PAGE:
The Twins’ newest right-handed starter has a complicated contract, but the team got some clarity on it for 2020 this week.
When the Twins traded for Kenta Maeda in February, one of the interesting nuances of the trade was his complicated, incentive-laden contract. Now, after a massive shakeup, figuring out just what that deal will pay is harder than ever. It might also be more important.
The Pohlad family, which owns the team, can certainly afford to pay everyone their prorated salaries, even allowing for whatever losses they might realize based on a truncated season in which they will not be allowed to welcome large crowds at Target Field. Still, every team figures to operate on a tight budget this season, and even into 2021, as owners put up a united front and try to maximize profit despite revenue shortfalls. A contract like Maeda’s can be especially valuable under those circumstances, but it can also become onerous.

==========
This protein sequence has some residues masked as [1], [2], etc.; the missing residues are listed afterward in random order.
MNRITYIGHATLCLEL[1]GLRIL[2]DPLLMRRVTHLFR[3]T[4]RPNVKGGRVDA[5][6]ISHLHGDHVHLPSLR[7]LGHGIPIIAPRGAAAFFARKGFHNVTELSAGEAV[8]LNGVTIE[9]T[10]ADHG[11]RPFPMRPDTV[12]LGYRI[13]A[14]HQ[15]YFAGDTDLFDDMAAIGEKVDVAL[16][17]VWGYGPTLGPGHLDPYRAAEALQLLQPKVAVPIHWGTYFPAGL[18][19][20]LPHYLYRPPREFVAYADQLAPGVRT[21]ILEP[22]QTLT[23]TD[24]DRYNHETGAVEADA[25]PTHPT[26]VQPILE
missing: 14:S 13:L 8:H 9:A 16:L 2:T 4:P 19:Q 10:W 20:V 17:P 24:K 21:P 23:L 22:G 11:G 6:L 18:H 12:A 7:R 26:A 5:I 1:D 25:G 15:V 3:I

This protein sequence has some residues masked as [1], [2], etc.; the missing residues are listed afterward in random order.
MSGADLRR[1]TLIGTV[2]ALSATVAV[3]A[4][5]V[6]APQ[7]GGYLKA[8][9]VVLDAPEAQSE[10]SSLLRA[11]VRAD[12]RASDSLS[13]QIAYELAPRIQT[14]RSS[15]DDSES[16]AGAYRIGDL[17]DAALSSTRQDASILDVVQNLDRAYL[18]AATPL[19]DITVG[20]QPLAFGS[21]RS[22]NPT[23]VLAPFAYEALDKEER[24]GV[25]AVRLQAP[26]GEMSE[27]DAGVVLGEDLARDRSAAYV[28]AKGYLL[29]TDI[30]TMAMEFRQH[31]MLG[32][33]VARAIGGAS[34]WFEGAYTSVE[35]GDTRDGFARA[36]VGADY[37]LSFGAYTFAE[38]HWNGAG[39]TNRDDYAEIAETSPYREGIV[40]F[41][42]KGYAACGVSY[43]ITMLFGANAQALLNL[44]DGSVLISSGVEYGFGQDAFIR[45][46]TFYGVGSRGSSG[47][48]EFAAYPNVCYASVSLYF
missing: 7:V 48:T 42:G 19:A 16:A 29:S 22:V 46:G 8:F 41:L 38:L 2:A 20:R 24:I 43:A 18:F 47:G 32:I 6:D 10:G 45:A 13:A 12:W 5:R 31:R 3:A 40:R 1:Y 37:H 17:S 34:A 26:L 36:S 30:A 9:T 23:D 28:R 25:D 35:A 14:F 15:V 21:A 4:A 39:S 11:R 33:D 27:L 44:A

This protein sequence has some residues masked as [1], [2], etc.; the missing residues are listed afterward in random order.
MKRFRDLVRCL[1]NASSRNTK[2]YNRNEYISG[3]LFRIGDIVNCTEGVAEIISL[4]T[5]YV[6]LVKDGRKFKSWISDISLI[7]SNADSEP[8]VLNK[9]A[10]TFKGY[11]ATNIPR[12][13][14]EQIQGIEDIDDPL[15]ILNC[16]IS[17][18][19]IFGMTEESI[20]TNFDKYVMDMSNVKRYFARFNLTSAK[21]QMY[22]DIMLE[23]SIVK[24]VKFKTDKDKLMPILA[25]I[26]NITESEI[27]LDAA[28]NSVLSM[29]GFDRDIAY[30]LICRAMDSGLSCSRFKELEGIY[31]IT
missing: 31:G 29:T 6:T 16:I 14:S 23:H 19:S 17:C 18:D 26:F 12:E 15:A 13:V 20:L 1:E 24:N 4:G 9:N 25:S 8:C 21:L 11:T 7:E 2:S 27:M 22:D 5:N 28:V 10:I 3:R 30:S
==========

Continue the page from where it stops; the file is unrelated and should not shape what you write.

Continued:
On Monday, the league and the MLB Players Association announced their agreement on the disposition of incentives and vesting options in player contracts in a short season. The terms of that agreement stipulate that both amounts paid and thresholds will be prorated. Thus, a player who needed to pitch 162 innings in order to qualify for a vesting option would need precisely 60 to do so. A player who met a prorated incentive threshold worth $250,000 would be paid $92,500 for doing so.